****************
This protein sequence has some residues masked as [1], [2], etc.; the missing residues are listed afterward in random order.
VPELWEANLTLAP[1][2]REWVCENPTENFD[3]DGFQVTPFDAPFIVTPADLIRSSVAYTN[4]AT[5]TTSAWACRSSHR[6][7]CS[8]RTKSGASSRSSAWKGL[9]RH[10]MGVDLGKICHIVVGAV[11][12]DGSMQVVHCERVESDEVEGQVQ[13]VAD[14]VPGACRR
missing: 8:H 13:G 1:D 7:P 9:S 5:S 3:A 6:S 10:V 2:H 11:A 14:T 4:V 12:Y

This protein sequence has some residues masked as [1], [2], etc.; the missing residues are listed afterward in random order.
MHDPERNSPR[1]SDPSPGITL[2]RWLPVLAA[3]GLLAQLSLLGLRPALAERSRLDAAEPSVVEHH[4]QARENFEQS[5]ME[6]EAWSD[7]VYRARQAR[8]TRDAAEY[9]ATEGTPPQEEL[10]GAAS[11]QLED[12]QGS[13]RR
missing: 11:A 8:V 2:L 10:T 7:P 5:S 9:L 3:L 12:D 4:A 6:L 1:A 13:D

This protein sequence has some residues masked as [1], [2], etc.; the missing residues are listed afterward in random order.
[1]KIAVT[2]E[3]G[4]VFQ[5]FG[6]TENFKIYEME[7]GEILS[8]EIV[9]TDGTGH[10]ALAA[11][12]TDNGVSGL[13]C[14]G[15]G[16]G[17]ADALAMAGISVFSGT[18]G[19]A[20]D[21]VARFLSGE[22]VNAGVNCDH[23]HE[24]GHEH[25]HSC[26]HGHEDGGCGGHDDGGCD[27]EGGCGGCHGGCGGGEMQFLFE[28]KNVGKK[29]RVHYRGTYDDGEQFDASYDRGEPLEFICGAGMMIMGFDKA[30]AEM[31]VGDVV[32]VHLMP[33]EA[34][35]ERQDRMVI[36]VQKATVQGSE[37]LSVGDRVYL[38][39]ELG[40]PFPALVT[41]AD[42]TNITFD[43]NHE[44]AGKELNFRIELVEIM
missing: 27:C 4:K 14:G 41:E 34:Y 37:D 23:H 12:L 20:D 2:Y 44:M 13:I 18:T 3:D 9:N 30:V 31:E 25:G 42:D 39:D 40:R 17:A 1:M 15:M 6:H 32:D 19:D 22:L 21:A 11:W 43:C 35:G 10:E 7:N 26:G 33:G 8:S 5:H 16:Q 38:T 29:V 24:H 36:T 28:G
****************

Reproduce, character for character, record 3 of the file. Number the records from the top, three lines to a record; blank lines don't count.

This protein sequence has some residues masked as [1], [2], etc.; the missing residues are listed afterward in random order.
[1]KIAVT[2]E[3]G[4]VFQ[5]FG[6]TENFKIYEME[7]GEILS[8]EIV[9]TDGTGH[10]ALAA[11][12]TDNGVSGL[13]C[14]G[15]G[16]G[17]ADALAMAGISVFSGT[18]G[19]A[20]D[21]VARFLSGE[22]VNAGVNCDH[23]HE[24]GHEH[25]HSC[26]HGHEDGGCGGHDDGGCD[27]EGGCGGCHGGCGGGEMQFLFE[28]KNVGKK[29]RVHYRGTYDDGEQFDASYDRGEPLEFICGAGMMIMGFDKA[30]AEM[31]VGDVV[32]VHLMP[33]EA[34][35]ERQDRMVI[36]VQKATVQGSE[37]LSVGDRVYL[38][39]ELG[40]PFPALVT[41]AD[42]TNITFD[43]NHE[44]AGKELNFRIELVEIM
missing: 27:C 4:K 14:G 41:E 34:Y 37:D 23:H 12:L 20:D 2:Y 44:M 13:I 18:T 3:D 9:N 30:V 31:E 25:G 42:D 39:D 40:R 17:A 1:M 15:M 6:H 32:D 19:D 22:L 21:A 11:W 43:C 35:G 10:E 7:N 26:G 33:G 8:S 5:H 16:Q 38:T 29:V 24:H 36:T 28:G